Now I won’t lie. I’m disappointed by what White Wolf put out as much as everyone else seems to be, but I’m still backing Children of the Revolution. Why? Because part of me is still optimistic that White Wolf will have learned its lesson from this faux pax and put out a really quality product. After all, the core rulebook was VERY pretty, even if I strongly disagreed with some rule changes and Dust to Dust was very well done. Maybe this was the one burp in the system. However as I look through this over and over for my review, I’m reminded of how much the “open development process” has become proof of the adage “Too many cooks spoil the broth.” I still have around three weeks to pull out of Children of the Revolution and the fact is, I will probably drastically lower my pledge if not pull out completely. For now though, let’s just focus on the V20 Companion itself and what went wrong.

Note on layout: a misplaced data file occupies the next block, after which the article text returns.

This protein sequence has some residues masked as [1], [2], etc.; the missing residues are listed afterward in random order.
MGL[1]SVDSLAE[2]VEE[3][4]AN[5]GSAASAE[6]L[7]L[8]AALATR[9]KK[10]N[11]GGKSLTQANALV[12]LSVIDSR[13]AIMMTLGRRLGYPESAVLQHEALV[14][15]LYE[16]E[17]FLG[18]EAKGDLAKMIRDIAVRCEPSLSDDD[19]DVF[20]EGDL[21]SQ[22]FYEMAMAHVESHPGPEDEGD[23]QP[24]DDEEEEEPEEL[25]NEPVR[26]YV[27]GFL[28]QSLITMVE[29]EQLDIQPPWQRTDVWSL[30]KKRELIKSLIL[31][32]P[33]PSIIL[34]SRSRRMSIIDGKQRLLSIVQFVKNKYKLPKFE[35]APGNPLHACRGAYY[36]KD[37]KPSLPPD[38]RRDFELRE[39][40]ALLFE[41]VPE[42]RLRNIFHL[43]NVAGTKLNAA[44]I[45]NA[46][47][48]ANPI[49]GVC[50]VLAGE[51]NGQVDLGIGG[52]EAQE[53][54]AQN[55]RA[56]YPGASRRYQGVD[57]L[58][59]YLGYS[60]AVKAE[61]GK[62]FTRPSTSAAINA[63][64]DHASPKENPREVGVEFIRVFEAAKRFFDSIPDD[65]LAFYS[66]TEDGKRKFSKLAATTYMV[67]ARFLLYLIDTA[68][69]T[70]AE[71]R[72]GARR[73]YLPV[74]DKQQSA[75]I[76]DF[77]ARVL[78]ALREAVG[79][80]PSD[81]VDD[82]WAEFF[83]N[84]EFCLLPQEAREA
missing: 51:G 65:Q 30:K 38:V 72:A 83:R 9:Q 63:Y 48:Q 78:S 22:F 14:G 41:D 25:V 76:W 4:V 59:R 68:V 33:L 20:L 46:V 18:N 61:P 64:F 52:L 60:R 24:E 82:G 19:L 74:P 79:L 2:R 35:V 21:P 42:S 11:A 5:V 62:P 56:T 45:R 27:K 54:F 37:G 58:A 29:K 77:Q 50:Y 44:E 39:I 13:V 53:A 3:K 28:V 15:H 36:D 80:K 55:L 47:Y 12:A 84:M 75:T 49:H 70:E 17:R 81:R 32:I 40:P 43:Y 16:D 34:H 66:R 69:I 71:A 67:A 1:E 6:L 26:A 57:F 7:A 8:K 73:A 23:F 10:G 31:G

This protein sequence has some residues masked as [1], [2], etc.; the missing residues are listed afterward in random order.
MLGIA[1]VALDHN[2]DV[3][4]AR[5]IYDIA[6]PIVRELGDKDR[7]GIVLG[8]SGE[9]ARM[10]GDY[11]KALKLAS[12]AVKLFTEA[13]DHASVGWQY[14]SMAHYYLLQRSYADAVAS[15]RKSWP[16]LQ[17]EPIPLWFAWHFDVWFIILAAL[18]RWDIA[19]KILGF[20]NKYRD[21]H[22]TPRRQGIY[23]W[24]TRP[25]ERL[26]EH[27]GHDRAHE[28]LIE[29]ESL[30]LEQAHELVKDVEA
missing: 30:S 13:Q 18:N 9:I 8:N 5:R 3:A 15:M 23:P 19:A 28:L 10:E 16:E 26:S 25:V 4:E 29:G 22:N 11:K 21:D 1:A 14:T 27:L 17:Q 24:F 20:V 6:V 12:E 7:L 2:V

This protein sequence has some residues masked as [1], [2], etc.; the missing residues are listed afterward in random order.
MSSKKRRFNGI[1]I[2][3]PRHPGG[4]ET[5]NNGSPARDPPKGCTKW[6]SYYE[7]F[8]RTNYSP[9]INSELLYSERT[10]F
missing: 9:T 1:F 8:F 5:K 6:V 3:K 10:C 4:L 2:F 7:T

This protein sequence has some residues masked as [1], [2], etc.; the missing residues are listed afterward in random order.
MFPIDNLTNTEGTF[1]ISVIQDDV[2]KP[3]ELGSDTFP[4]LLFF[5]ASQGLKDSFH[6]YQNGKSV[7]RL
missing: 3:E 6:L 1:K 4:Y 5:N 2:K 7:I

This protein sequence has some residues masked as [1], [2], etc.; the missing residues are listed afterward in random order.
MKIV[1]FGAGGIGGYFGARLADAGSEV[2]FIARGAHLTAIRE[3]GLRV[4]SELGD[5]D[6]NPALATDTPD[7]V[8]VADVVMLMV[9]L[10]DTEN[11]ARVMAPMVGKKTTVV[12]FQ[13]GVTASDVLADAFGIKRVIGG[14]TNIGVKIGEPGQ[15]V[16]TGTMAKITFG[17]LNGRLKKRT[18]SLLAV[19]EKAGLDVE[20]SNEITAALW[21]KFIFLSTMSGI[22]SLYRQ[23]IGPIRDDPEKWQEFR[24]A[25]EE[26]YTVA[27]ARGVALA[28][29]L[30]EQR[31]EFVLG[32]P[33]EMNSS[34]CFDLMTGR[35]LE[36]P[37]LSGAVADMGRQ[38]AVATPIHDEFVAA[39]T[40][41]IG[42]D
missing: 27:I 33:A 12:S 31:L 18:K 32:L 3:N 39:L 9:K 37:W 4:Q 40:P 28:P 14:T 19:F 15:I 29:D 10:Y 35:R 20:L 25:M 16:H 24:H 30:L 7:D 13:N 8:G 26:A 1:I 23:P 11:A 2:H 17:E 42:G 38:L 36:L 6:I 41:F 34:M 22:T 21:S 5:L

Let’s start with the price. It’s not unheard of to have $25 PDFs or $50 books for a tabletop game. However, you’re generally getting far more content than you do with the V20 Companion. Here you’re getting eighty pages. Compare that to the core rulebook for V20, which is the same cost but 520 pages long. This is pretty skimpy for the cost. Even other companies that have $25 PDFs have a hell of a lot more content than this thing. Catalyst Game Labs just put out a $25 PDF for Shadowrun entitled Hazard Pay. That PDF is 170 pages long. The physical copy of the book is only $35 which means it’s slightly more than twice the length of the V20 Companion and only three-fourths the cost! That’s offensive to me, and it would seem, nearly everyone else. Even those that appear happy with the V20 Companion seem upset about what they got for the sticker cost. Another great cost comparison would be with Chaosium, makers of the Call of Cthulhu line of RPGs. Chaosium was well known for massively overpricing their PDFs until recently, when I wrote a commentary about them pricing themselves out of the digital marker, and they responded to me and the public at larging by dropping their PDF prices by 20%. This means something like Masks of Nyarlathotep which is 252 pages and considered to be one of the best adventures ever published in the industry regardless of system…is only $19.22 for the PDF. That’s over three times the length of the V20 Companion and a fraction of the cost, but it’s also a book on its fourth printing. We could also look at another recent PDF from Chaosium. Children of the Storm is eighty pages, just like the V20 Companion. It’s an exceptional supplement and adventure collection but the cost? Only $8.22 – a full THIRD of what the V20 Companion PDF costs. So as we see, people were expecting a hell of a lot more content for the price point because it’s what gamers are used to. White Wolf is now in a lose-lose scenario. If they lower the cost of the PDF for the general public when it is released, they will piss off the people who made the book possible EVEN Further and risk damaging their crowd-funding source to the point where this won’t be an option for them any longer. If they leave the book at the current price – people simply won’t buy it because it’s overpriced and the word of mouth on it is horrendous. Talk about your PR nightmare. White Wolf has pretty much blundered in every way possible from cost to content, but it’s also their first time using something like Kickstarter, so is this a one-time blunder or a quick cash grab? There’s no way to honestly know until we see Children of the Revolution.